Ongoing research by numerous organizations continues to support WBT (e-Learning) as a solid platform for learning.
- 77% of American corporations were using online learning , up from 4% in 1995. E-Learning E-Zine Aug/Sept 2013
- Corporate training alone is a $200 billion industry. E-Learning represents $56.2 billion of this, which will grow to $107 billion by 2015, according to Global Industry Analysts (As reported in E-Learning E-Zine Aug/Sept 2013).
- The U.S. and Europe account for more than 70% of the global e-learning industry. The fastest growing market, however, is Asia Pacific, with revenues expected to grow at an annual rate of 20%. E-Learning E-Zine Aug/Sept 2013
- According to a recent survey, federal employees believe they are more productive as a result of mobile devices, gaining, on average, nine hours per week. Federal government annual productivity gains from mobile devices correlates to a monetary savings of $28 billion. E-Learning E-Zine Aug/Sept 2013
- “A new report by Brandon Hall Research analyst Dr. Gary Woodill analyzes over 100 research studies that compare the experiences and outcomes of learning in virtual and physical classrooms. Most of the research suggests that there is no significant difference. There's no knockout one way or the other, but the 'judges' do slightly favor online learning with very few studies supporting teaching in physical classrooms as being superior.” (Brandon-Hall October 2010)
- Is e-learning as effective as classroom learning? According to researchers at the Department of Defense's Advanced Distribute Learning Initiative (ADL) and the University of Tulsa it is. "E-learning and classroom learning were found to be equally effective when the content and the learners were similar." (ASTD Training and Development Mag August 2005)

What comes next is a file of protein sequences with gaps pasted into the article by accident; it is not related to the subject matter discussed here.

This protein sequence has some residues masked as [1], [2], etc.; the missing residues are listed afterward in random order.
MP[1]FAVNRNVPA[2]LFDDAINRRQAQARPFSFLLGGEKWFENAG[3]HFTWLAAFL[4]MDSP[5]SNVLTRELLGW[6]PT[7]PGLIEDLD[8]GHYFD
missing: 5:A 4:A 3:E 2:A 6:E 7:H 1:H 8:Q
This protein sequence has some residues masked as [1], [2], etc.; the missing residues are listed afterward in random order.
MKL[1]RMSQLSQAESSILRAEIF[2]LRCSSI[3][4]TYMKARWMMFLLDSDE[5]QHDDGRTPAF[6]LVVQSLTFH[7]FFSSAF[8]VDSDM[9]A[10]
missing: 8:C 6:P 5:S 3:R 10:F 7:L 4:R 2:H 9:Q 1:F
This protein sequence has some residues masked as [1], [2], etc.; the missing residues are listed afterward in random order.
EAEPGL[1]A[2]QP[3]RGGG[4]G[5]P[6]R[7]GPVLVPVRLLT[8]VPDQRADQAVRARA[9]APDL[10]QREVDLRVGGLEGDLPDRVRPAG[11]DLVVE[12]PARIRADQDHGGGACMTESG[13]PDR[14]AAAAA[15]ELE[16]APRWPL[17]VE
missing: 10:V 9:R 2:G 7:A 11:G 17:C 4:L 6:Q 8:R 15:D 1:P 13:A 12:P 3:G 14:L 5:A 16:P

- According to a survey we (Brandon Hall Research) conducted in March of this year of more than 150 learning professionals, the overwhelming majority of respondents indicated that they believed that a blended learning strategy produced better learning outcomes than either face-to-face training alone (70%) or e-learning alone (85%). (Brandon Hall Research March 2007)
- "Evidence exists that e-Learning results in an equal or greater quality of learning over traditional instruction. The reason: e-Learning is more interactive, hence more learning is recalled." (IOMA 2002)
- e-Learning blended with instructor led coaching and practice sessions provides a learning experience superior to than either method can produce on their own. Learn content online and refine the skills in a facilitated session. Get better results for half the cost in half the time.
- 38% of employees polled from seven Fortune 500 companies said they preferred e-learning to classroom training (ASTD 2002).
- Instructor Led training loses ground to e-Learning moving from 70% of training delivered to 62%. Self-study e-learning (asynchronous) is on the rise now accounting for 15 percent of all training delivered. This is a two-fold increase from just one year ago..." (2006 ASTD Industry Report)
- "Today's training organizations are younger and more focused on design, e-learning, and service and support activities, and are now outsourcing much of the delivery. (2006 ASTD Industry Report)
- The business impact of e-learning is still huge: One key area is sales training. A particular case study uncovered a 30 percent increase in sales and ROI of up to 100 percent within the first year. (Brandon-Hall 2005)
- "... sales training and management/supervisory training receive the highest share of funding. About 30% of organizations cite these program areas as their top priorities in terms of dollars and resources. Sales skills are currently in hot demand... for their new as well as existing sales staffs. (2006 ASTD Industry Report)
- "... sales training is a fairly continuous process, as the rapid pace of new products and features requires year-round updating of the sales force. All of these factors make sales training one of the top areas for program funding." (2006 ASTD Industry Report)